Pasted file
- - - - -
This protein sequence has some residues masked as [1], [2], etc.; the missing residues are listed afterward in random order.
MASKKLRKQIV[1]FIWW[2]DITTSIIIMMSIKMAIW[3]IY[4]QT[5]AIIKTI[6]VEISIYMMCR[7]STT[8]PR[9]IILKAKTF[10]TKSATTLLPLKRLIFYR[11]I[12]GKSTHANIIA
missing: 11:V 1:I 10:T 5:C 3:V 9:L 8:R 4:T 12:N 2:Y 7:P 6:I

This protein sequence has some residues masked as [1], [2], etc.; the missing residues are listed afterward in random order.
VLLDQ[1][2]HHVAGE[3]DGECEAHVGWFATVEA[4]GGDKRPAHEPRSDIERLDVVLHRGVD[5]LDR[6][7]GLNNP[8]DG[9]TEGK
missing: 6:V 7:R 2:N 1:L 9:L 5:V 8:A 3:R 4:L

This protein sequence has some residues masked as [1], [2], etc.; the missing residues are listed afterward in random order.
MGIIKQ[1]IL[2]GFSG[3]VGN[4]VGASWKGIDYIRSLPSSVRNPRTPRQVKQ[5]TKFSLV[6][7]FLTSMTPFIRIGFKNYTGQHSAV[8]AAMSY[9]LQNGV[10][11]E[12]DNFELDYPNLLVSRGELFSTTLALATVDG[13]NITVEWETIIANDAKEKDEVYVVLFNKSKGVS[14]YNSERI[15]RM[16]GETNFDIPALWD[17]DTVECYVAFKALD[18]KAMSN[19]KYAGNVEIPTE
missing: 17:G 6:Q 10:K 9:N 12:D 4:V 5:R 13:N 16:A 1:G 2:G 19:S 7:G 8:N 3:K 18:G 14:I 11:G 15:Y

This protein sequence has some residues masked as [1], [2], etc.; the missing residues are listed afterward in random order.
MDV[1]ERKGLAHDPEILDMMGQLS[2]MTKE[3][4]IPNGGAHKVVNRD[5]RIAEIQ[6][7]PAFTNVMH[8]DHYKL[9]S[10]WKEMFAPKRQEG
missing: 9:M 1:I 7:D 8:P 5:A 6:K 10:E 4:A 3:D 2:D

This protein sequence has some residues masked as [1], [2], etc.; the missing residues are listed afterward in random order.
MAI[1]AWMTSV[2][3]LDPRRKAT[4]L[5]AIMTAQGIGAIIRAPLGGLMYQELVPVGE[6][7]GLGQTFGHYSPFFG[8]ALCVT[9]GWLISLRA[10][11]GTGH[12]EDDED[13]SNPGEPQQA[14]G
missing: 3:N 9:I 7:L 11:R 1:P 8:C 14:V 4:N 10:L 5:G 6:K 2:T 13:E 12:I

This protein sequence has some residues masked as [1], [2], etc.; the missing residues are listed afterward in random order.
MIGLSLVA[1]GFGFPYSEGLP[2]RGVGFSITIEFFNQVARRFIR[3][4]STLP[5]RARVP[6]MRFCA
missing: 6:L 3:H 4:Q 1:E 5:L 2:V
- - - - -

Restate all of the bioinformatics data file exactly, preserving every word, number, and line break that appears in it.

This protein sequence has some residues masked as [1], [2], etc.; the missing residues are listed afterward in random order.
MASKKLRKQIV[1]FIWW[2]DITTSIIIMMSIKMAIW[3]IY[4]QT[5]AIIKTI[6]VEISIYMMCR[7]STT[8]PR[9]IILKAKTF[10]TKSATTLLPLKRLIFYR[11]I[12]GKSTHANIIA
missing: 11:V 1:I 10:T 5:C 3:V 9:L 8:R 4:T 12:N 2:Y 7:P 6:I

This protein sequence has some residues masked as [1], [2], etc.; the missing residues are listed afterward in random order.
VLLDQ[1][2]HHVAGE[3]DGECEAHVGWFATVEA[4]GGDKRPAHEPRSDIERLDVVLHRGVD[5]LDR[6][7]GLNNP[8]DG[9]TEGK
missing: 6:V 7:R 2:N 1:L 9:L 5:V 8:A 3:R 4:L

This protein sequence has some residues masked as [1], [2], etc.; the missing residues are listed afterward in random order.
MGIIKQ[1]IL[2]GFSG[3]VGN[4]VGASWKGIDYIRSLPSSVRNPRTPRQVKQ[5]TKFSLV[6][7]FLTSMTPFIRIGFKNYTGQHSAV[8]AAMSY[9]LQNGV[10][11]E[12]DNFELDYPNLLVSRGELFSTTLALATVDG[13]NITVEWETIIANDAKEKDEVYVVLFNKSKGVS[14]YNSERI[15]RM[16]GETNFDIPALWD[17]DTVECYVAFKALD[18]KAMSN[19]KYAGNVEIPTE
missing: 17:G 6:Q 10:K 9:N 12:D 4:V 5:R 13:N 16:A 1:G 2:G 19:S 7:G 8:N 3:K 18:G 14:I 11:G 15:Y

This protein sequence has some residues masked as [1], [2], etc.; the missing residues are listed afterward in random order.
MDV[1]ERKGLAHDPEILDMMGQLS[2]MTKE[3][4]IPNGGAHKVVNRD[5]RIAEIQ[6][7]PAFTNVMH[8]DHYKL[9]S[10]WKEMFAPKRQEG
missing: 9:M 1:I 7:D 8:P 5:A 6:K 10:E 4:A 3:D 2:D

This protein sequence has some residues masked as [1], [2], etc.; the missing residues are listed afterward in random order.
MAI[1]AWMTSV[2][3]LDPRRKAT[4]L[5]AIMTAQGIGAIIRAPLGGLMYQELVPVGE[6][7]GLGQTFGHYSPFFG[8]ALCVT[9]GWLISLRA[10][11]GTGH[12]EDDED[13]SNPGEPQQA[14]G
missing: 3:N 9:I 7:L 11:R 1:P 8:C 14:V 4:N 10:L 5:G 6:K 2:T 13:E 12:I

This protein sequence has some residues masked as [1], [2], etc.; the missing residues are listed afterward in random order.
MIGLSLVA[1]GFGFPYSEGLP[2]RGVGFSITIEFFNQVARRFIR[3][4]STLP[5]RARVP[6]MRFCA
missing: 6:L 3:H 4:Q 1:E 5:L 2:V